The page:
What special requirements, if any, are required for processing sensitive PII? Are there any categories of personal data or PII that are prohibited from collection?
The data controller must obtain the express consent of the data subjects before processing their sensitive personal data.
Moreover, the controller is required to obtain a prior authorization before processing sensitive personal data.
Finally, the controller is required to ensure the respect of special security requirements when processing sensitive or health-related data.
How do the laws in your jurisdiction address children’s personal data or PII?
Moroccan law does not impose any special requirements for the processing of children’s personal data.
Does the law include any derogations, exclusions or limitations other than those already described? Please describe the relevant provisions.
Data Protection Law includes derogations to its scope, exclusions to the information obligation and the necessary obtention of the data subjects’ consent requirements and the limitation to data subjects right to object. Firstly, the Data Protection Law established the personal data processing that fall outside its scope including:
Processing by a natural person for exclusively personal or domestic activities; Processing concerning public security, defence, and state security;
Processing authorized under another law;
Collection and processing to prevent crime in accordance with applicable legal conditions. However, the controller must notify to the CNDP his identity, the basis for processing, the purpose for processing, the category or categories of data subjects and the categories of personal data relating to the data subjects, the origin of the collected personal data, third parties to whom the data may be communicated, and the measures taken to ensure the security of the processing.
In addition to the exclusions mentioned in the question 5 above, the controllers are not required to provide information about the personal data processing to data subjects when :
the processing is necessary for national defence, internal or external state security, or crime prevention;
it is impossible for the controller to provide information, particularly in cases of personal data processing for statistical, historical, or scientific purposes. The controller must notify the CNDP about the impossibility to provide information and the reasons why it is impossible;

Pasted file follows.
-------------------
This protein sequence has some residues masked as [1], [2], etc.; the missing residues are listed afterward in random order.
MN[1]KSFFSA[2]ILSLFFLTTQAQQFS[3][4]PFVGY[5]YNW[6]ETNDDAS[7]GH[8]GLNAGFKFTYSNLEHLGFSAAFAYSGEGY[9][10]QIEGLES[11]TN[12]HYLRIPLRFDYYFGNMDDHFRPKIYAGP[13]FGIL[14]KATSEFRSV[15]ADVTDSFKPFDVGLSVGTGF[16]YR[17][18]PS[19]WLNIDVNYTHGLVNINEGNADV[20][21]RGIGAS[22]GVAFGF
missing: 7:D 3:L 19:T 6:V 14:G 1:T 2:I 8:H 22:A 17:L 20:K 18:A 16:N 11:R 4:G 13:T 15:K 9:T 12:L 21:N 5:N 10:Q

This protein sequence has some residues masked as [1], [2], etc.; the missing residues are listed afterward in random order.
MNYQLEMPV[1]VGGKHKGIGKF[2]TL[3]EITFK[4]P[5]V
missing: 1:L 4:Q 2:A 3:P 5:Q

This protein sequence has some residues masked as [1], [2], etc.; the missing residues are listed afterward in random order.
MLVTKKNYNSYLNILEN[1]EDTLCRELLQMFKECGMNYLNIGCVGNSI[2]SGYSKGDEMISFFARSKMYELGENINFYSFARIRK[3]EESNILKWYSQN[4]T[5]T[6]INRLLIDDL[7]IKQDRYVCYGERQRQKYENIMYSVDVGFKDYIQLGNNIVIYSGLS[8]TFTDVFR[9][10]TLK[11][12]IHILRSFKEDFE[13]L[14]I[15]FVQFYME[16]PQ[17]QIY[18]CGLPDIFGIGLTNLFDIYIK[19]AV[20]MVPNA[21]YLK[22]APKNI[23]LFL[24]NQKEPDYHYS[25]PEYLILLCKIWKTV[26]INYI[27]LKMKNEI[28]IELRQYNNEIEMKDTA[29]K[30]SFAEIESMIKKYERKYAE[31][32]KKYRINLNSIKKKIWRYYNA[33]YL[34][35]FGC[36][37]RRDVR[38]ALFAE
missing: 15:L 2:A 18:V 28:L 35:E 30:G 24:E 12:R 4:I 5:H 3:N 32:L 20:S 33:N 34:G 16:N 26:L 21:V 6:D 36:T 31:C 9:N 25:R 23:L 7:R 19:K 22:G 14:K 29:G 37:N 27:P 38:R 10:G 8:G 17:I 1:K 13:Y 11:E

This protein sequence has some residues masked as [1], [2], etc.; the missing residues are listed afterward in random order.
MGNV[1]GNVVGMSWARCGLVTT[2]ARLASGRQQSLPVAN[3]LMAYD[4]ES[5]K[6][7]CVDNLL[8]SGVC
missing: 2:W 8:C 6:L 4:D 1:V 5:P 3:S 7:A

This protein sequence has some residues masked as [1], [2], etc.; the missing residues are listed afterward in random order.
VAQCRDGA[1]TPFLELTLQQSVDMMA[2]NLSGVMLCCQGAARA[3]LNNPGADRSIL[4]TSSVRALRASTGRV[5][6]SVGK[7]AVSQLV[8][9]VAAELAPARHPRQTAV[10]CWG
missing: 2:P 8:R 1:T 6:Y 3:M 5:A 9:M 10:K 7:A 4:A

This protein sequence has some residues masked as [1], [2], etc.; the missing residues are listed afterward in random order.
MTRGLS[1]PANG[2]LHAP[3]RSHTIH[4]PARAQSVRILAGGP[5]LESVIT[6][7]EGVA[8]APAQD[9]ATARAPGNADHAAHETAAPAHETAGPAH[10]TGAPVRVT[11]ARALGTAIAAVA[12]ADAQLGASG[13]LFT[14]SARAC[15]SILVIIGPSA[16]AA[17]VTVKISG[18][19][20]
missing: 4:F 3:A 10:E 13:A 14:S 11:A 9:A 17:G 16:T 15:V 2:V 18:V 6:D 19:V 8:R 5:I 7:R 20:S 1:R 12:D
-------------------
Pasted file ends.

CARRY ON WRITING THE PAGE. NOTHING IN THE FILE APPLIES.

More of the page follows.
The Moroccan law expressly authorizes the personal data recording or disclosure.
The processing is solely for journalistic, artistic, or literary purposes.
Finally, the Data Protection Law provides limitations regarding the data subjects right to object, particularly to the processing is based on a legal requirement or in case that the right to object cannot be exercised because of the Data Protection Law allowing for the processing and also for unjustified objections. Indeed, to exercise their right to object, the data subjects should justify that they have legitimate reasons to object to the processing.
In practice, the CNDP usually requires the data controller to justify the data subjects consent even for the situations excluded by the Data Protection Law.
Does your jurisdiction impose requirements of 'data protection by design' or 'data protection by default' or similar? If so, please describe the requirement and how businesses typically meet the requirement.
The Data Protection Law does not mention any of the privacy by design and privacy by default. However, on 26 March 2020, the CNDP published a press release alerting actors concerned by the Data Protection Law’s compliance to the principles of “Privacy by Design” in order to ensure compliance at the earliest possible stage rather than waiting for the final phases of their projects.
Are owners or processors of personal data or PII required to maintain any internal records of their data processing activities or to establish internal processes or written documentation? If so, please describe how businesses typically meet these requirements.
The controller is not required to establish an internal register, as required in Europe by the General Data Protection Regulation (GDPR). However, it is recommended that the controller maintain a record of the carried data processing and establish an internal data processing policies to enable its employees to monitor the use and processing of personal data as well as to inform them about their obligations with regard to the data subjects’ personal data processing that the company hold.
Do the laws in your jurisdiction require or recommend having defined data retention and data disposal policies and procedures? If so, please describe these data retention and disposal requirements.